We have the freedom to express ourselves and are encouraged to be experimental and to not be afraid of making mistakes. Some other benefits include free Wagamama; I tend to see my friends a lot more after starting to work here as they benefit from it from time to time as well!
What is a typical day like for you?
There is no such thing as a typical day. It can range from more strategic marketing, to helping a particular site or working with all the restaurants on how they can market their restaurant. I am often involved in new product development, national marketing/advertising campaigns, budgets, website development, helping out our marketing team over in the States, or simply having some fun with the team, throwing around ideas and talking about what is going on in the marketing world!
How many people are on your team and what do they do?
We have four people in our team. We’re opening restaurants all over the world and we have to make sure that the brand is recognisable everywhere and that our standards are the same. We have a Marketing Coordinator, who deals mostly with PR and product placement, and a Customer Service Manager, who deals with feedback from diners and also organises the launches of new restaurants.
We also have a Marketing Assistant, who is responsible for looking after our local campaigns, member offers and corporate partnerships. We’re a small team, but very busy.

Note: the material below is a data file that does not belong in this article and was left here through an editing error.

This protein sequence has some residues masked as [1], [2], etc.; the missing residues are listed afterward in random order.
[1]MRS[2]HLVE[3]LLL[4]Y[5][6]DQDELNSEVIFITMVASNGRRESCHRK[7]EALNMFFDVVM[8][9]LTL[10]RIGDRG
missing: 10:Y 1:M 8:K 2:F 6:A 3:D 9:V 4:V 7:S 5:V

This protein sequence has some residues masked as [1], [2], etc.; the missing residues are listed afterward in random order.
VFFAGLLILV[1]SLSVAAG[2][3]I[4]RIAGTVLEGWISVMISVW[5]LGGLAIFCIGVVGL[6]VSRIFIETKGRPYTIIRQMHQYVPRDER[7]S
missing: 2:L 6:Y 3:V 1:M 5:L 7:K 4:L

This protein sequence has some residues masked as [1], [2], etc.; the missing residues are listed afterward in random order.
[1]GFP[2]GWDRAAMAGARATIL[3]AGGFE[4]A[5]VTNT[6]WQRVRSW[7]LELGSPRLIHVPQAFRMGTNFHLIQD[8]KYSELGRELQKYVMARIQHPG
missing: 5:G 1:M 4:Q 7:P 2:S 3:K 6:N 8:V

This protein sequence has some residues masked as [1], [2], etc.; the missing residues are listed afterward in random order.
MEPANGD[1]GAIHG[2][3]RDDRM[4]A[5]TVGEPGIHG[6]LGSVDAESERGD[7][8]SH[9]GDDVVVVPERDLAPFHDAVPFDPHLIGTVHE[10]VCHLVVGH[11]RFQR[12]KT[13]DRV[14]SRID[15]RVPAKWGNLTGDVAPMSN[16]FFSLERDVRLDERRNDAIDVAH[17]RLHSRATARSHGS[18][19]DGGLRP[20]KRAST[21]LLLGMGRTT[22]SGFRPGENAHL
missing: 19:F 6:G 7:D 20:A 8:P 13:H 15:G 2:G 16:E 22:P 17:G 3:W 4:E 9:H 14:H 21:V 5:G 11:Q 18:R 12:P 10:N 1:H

How difficult is it to recruit into your industry?
To recruit specifically in marketing is not difficult, just time consuming, as it can take time to get the right person, to fit in with the team and company, sometimes it can take hours and other times weeks.
When recruiting in the restaurants it can be a challenge from time to time, again getting the right people and getting people to see hospitality as a long-term career. We are very lucky though, as we have an enormous amount of people in the Wagamama team who have been here for a long time and some since it all started 17 years ago, so we must be doing something right!
What do you enjoy most about your job?
I don’t think there is anything specifically I love, but there are some things I love more than others. I guess I enjoy the autonomy and the freedom we have to come up with ideas. Sometimes you get it right and sometimes not, but being able to formulate and execute ideas with the team is a great experience and environment to be in. I also love the people I work with – we have lots of fun – and although the company expects a lot from you, they give it back tenfold.
We’ve just had a huge party for all the staff at Ministry of Sound in London which was great fun – Wagamama believes in investing in people as without us there would be no us.
What’s the most challenging part?
The biggest challenge with a growing business is, maintaining our values and quality. We want our staff and customers to feel as if they are a part of something great and no matter how big or small we become.
We want customers to walk in years after they first tried Wagamama and still find the things they like. We also want to continue to evolve and challenge our customers. We have new customers everyday and old customers coming back and whilst we still want to give them what they want, we also want to change with them and ensure the way we do things is still relevant and exciting.
Can you recall the most satisfying moment in your career so far?